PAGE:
What’s the best backlight color for Game Boy DMG & Pocket?


I’ve been modding systems for a while now, and so far the easiest and most fun one has been backlight modding classic Game Boys and Game Boy Pockets. If you want to try modding but never done it before, start with this – it’s easy, cheap, cool, effective and satisfying. There are plenty of tutorials online that show you how to do this, but here’s a few practical things I’ve learned along the way – gather round for storytime!

Where to buy the gear:

First, get yourself a run-down old-school Game Boy or Game Boy Pocket – should be easy enough, they’re everywhere. If the shell is shoddy, you can replace them with cases on eBay for less than 10 bucks, however – I prefer to take that money and buy a better quality original. The replacement cases are generally kinda cheaper and flimsy, so best to stick with oldschool. Replace the buttons if you want though, these are pretty good, and definitely get that awesome glass screen replacement – very nice.


Secondly, get the backlight stuff. I bought my gear at handheld legends, they’re quick to respond, have a lotta stuff, not too expensive, good (not endorsed by them btw). You’ll need their backlight v3 and possibly a bivert chip, but before you do, read the next paragraph.

What color should I buy:

So for the backlight I wavered between sharp image and nostalgic authenticity. Colors like teal, blue, red, orange, etc. all seem a bit crazy for me, and don’t seem like a very pleasing authentic experience. That just leaves Yellow, Washed Yellow and White. Pale yellow seems to be closest to the original screen of the Game Boy, so I bought a bunch of those. Take note, the washed yellow on the DMG screen seems a lot brighter than the Pocket screen, and gets a little unpleasant after a while. That’s why, for the DMG, I used a white backlight with bivert mod, which is much calmer and sharper. The pocket screen with washed yellow is also calmer and pretty great; I didn’t even bother with the bivert on that one! For the Game Boy Pocket, make sure to connect the backlight to the cartridge pins though and not the capacitor in the front, as this dims the screen enormously.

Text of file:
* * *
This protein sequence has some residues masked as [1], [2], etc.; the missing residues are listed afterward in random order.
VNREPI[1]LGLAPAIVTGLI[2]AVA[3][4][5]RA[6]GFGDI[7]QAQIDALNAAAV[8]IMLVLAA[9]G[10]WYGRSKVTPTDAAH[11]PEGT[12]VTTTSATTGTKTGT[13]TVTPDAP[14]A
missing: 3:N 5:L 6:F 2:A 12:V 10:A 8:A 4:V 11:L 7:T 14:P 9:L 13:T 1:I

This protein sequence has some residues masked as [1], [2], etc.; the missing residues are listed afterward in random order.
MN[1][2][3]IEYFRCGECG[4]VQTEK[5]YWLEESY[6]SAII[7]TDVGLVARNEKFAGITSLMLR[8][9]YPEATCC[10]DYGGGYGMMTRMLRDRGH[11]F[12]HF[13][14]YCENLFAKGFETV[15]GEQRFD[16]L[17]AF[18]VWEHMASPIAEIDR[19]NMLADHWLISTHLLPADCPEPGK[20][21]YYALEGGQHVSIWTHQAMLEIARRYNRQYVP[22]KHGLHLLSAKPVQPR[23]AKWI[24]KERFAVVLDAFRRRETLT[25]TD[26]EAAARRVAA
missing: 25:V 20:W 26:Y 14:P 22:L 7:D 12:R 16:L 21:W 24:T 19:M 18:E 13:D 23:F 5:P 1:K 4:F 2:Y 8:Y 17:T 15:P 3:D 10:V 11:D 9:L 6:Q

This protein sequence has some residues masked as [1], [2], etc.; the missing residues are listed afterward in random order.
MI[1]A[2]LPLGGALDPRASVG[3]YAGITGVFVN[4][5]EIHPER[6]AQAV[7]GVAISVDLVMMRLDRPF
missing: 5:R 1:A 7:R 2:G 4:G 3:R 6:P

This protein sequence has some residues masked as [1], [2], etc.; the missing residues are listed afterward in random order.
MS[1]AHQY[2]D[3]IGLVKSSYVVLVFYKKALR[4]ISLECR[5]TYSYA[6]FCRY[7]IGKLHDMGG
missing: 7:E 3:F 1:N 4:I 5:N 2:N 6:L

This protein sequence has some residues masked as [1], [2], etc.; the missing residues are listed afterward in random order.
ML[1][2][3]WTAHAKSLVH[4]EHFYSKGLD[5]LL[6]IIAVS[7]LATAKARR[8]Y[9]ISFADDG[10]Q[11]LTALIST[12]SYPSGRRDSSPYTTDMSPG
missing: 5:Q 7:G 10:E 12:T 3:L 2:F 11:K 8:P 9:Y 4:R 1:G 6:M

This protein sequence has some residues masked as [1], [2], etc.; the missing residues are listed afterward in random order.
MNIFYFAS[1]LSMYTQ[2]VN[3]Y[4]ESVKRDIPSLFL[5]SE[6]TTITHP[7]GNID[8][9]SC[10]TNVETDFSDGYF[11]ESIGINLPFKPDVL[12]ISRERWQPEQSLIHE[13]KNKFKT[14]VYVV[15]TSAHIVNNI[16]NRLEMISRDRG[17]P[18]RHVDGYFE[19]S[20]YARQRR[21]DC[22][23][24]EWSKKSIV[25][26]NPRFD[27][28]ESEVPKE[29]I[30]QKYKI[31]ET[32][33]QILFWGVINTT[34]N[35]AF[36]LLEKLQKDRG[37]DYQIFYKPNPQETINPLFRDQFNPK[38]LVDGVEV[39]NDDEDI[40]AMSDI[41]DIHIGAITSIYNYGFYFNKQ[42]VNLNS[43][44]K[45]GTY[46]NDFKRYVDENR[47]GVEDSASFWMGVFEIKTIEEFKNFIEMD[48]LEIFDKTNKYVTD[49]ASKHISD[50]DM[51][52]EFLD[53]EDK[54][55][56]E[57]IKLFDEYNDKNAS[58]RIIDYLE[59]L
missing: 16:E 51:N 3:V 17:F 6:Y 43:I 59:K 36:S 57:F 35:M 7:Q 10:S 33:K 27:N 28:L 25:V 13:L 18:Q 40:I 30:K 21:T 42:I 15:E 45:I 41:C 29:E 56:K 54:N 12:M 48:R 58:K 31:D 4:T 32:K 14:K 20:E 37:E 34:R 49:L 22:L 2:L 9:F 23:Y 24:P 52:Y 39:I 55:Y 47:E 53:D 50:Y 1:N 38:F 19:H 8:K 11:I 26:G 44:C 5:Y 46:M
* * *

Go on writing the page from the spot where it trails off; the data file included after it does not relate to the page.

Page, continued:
Is the bivert worth it?:

Depends: it made a huge difference on the Game Boy DMG screen with white backlight – the screen is far out the cleanest and sharpest. The pixels are blue funnily enough, but very clear. I added some black masking tape around the border of the screen just to clean it up. On the Game Boy Pocket, bivert generally didn’t really do much, and with the pale yellow background it wasn’t really needed.